School assignment plan approved

By Rebeca Oliveira and John Ruch/Gazette Staff

The Boston School Committee voted 6-1 to approve a new home-based, zone-free school choice plan last night. The approved plan does not include walk-zone priority and will take effect in the 2014-2015 school year.

The plan does away with zones and uses a child’s address as a starting point for a “basket” of six to nine school choices. Pupils are expected to attend schools 40 percent closer to home than in the current three-zone plan.

The removal of the walk-zone priority was a surprise change in the plan, recommended by BPS Superintendent Carol Johnson in a letter to the school committee the night of the vote.

“Tonight’s historic vote marks a new day for every child in the City of Boston,” Mayor Thomas Menino said in a statement. “A more predictable and equitable student assignment system that emphasizes quality and keeps our children close to home has been a long time coming for our city. There will always be more work to be done to push all of our schools to be better, and tonight’s vote sets a path forward to make all our schools quality schools of choice.”

City Councilor and mayoral candidate John Connolly criticized the plan’s approval.

“This was our opportunity to bring quality to every single school and offer every child a guaranteed seat at a school close to home. Instead, BPS replaced the current convoluted school lottery with a different convoluted school lottery, and, to make matters worse, they removed walk-zone priority. It is cruel to call this bold reform when too many children will be left on waitlists, without quality choices, and without a seat at a school close to their home,” Connolly said.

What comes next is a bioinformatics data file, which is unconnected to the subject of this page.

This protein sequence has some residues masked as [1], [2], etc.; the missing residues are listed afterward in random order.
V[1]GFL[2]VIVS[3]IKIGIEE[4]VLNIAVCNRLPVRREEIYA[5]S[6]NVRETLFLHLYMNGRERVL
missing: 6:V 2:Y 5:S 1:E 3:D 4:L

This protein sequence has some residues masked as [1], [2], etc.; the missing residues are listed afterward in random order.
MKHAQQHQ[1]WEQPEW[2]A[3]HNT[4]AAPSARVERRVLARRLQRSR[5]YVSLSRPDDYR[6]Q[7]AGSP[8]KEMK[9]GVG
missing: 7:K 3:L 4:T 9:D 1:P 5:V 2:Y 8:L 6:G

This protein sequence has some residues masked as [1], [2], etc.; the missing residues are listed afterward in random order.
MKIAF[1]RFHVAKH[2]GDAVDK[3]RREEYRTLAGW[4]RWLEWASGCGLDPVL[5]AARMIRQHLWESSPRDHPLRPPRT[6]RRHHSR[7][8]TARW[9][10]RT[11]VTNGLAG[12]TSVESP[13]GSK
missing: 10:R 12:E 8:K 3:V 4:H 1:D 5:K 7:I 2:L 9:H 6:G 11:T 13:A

Walk-zone priority frequently was debated during months of planning, but was not part of the version of the assignment plan that BPS originally recommended and discussed in recent community meetings, including one in Jamaica Plain. Its last-minute addition to the plan was a surprise.

Asked whether Menino was aware ahead of time of Johnson’s intent to remove the walk-zone priority, mayoral spokesperson Dot Joyce told the Gazette, “I’m sure they discussed it, yes.”

Joyce said that, because of the months of previous discussion, there was no need to have further input about removing the walk-zone priority from the final plan. “It had a year’s worth of conversation,” she said.

The plan was developed through a 27-member External Advisory Committee made up of parents, students and community members and input from Massachusetts Institute of Technology faculty and students.

Updated version: This version includes information about the removal of the walk-zone priority.

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